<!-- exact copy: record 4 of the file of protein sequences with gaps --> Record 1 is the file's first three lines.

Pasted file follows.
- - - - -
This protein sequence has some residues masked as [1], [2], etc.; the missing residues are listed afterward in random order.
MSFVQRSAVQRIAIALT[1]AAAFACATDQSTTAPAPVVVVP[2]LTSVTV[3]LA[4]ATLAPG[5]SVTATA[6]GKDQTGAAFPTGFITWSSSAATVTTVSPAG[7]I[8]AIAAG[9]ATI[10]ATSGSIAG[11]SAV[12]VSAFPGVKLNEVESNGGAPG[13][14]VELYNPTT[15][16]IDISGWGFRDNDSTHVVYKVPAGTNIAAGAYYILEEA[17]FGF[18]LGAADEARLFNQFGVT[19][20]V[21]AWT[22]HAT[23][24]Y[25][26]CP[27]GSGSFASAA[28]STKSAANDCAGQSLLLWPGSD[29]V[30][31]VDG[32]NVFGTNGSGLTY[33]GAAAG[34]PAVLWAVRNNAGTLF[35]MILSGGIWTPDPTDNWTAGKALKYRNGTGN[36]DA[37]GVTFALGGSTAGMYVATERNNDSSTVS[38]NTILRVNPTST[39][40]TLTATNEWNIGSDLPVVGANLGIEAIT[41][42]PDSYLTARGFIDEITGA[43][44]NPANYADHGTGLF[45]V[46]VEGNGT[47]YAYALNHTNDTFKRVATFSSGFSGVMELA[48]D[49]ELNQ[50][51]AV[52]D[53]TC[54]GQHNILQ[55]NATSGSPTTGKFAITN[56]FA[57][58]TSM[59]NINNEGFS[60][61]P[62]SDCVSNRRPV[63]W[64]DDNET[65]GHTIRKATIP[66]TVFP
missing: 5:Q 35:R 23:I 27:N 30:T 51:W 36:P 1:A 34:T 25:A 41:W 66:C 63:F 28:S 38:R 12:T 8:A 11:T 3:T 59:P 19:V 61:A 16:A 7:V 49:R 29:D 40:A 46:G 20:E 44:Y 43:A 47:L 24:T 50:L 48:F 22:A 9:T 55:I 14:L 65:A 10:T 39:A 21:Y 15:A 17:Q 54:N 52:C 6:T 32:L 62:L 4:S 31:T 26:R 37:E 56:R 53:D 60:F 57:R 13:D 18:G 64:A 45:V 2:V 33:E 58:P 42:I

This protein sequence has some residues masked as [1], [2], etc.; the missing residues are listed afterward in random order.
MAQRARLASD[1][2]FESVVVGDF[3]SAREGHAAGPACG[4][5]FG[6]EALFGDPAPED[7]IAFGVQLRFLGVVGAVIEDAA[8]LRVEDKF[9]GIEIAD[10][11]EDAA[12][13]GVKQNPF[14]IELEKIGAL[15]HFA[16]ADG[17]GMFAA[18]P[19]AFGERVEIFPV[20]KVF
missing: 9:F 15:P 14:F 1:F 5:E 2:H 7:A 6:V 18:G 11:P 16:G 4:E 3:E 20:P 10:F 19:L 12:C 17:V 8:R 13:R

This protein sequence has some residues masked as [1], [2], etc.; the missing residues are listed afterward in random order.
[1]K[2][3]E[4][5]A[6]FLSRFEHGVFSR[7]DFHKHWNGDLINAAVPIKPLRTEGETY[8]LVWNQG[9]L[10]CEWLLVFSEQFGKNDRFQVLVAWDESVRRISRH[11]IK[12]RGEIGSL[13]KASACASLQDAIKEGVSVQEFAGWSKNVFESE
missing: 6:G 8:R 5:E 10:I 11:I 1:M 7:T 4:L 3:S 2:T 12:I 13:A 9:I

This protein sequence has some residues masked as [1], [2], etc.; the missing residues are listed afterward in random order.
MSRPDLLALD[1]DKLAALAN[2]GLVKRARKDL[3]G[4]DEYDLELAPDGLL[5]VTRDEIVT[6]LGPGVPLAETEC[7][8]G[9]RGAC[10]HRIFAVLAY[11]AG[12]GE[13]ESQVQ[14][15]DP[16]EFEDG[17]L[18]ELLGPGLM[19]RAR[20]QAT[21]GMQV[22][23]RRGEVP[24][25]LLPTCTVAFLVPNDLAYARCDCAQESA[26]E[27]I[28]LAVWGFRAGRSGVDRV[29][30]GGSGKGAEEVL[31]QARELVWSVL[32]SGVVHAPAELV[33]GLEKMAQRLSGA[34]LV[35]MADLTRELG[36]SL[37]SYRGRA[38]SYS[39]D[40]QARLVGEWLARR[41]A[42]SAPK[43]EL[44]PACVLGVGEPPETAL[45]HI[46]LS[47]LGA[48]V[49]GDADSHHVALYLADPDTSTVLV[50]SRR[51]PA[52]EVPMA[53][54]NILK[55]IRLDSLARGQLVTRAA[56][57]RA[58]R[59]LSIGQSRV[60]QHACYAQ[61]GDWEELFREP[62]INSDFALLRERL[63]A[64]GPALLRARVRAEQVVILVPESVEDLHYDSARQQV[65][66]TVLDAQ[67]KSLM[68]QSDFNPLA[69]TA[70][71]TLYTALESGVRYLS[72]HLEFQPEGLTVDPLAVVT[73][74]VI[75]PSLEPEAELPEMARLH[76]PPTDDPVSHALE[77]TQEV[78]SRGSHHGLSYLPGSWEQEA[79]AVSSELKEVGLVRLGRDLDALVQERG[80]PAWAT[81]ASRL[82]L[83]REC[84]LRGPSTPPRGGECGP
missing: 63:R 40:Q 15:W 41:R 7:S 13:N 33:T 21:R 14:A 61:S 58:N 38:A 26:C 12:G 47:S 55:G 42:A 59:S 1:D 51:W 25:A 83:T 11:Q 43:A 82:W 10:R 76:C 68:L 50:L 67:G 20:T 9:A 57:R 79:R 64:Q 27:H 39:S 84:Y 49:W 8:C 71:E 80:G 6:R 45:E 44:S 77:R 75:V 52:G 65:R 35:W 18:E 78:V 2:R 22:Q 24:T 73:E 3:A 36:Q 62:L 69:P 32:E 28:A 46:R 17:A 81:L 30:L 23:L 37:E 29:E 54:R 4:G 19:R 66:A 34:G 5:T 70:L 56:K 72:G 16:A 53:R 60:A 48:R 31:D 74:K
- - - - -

This protein sequence has some residues masked as [1], [2], etc.; the missing residues are listed afterward in random order.
MSRPDLLALD[1]DKLAALAN[2]GLVKRARKDL[3]G[4]DEYDLELAPDGLL[5]VTRDEIVT[6]LGPGVPLAETEC[7][8]G[9]RGAC[10]HRIFAVLAY[11]AG[12]GE[13]ESQVQ[14][15]DP[16]EFEDG[17]L[18]ELLGPGLM[19]RAR[20]QAT[21]GMQV[22][23]RRGEVP[24][25]LLPTCTVAFLVPNDLAYARCDCAQESA[26]E[27]I[28]LAVWGFRAGRSGVDRV[29][30]GGSGKGAEEVL[31]QARELVWSVL[32]SGVVHAPAELV[33]GLEKMAQRLSGA[34]LV[35]MADLTRELG[36]SL[37]SYRGRA[38]SYS[39]D[40]QARLVGEWLARR[41]A[42]SAPK[43]EL[44]PACVLGVGEPPETAL[45]HI[46]LS[47]LGA[48]V[49]GDADSHHVALYLADPDTSTVLV[50]SRR[51]PA[52]EVPMA[53][54]NILK[55]IRLDSLARGQLVTRAA[56][57]RA[58]R[59]LSIGQSRV[60]QHACYAQ[61]GDWEELFREP[62]INSDFALLRERL[63]A[64]GPALLRARVRAEQVVILVPESVEDLHYDSARQQV[65][66]TVLDAQ[67]KSLM[68]QSDFNPLA[69]TA[70][71]TLYTALESGVRYLS[72]HLEFQPEGLTVDPLAVVT[73][74]VI[75]PSLEPEAELPEMARLH[76]PPTDDPVSHALE[77]TQEV[78]SRGSHHGLSYLPGSWEQEA[79]AVSSELKEVGLVRLGRDLDALVQERG[80]PAWAT[81]ASRL[82]L[83]REC[84]LRGPSTPPRGGECGP
missing: 63:R 40:Q 15:W 41:R 7:S 13:N 33:T 21:R 14:A 61:S 58:N 38:A 26:C 12:G 47:S 55:G 42:A 59:S 1:D 51:W 25:A 83:T 11:Q 43:A 82:W 10:R 76:C 68:L 50:L 67:G 20:T 9:A 57:R 79:R 64:Q 27:H 39:S 84:Y 49:W 8:C 71:E 80:G 6:R 45:E 44:S 77:R 75:V 52:G 65:R 35:W 18:E 78:V 2:R 22:Q 24:T 73:E 3:A 36:Q 62:L 69:P 32:E 28:A 46:R 17:A 81:L 30:L 23:L 37:E 29:E 54:R 4:G 19:R 66:A 34:G 5:T 70:L 56:K 72:G 16:A 53:R 60:A 48:R 31:D 74:K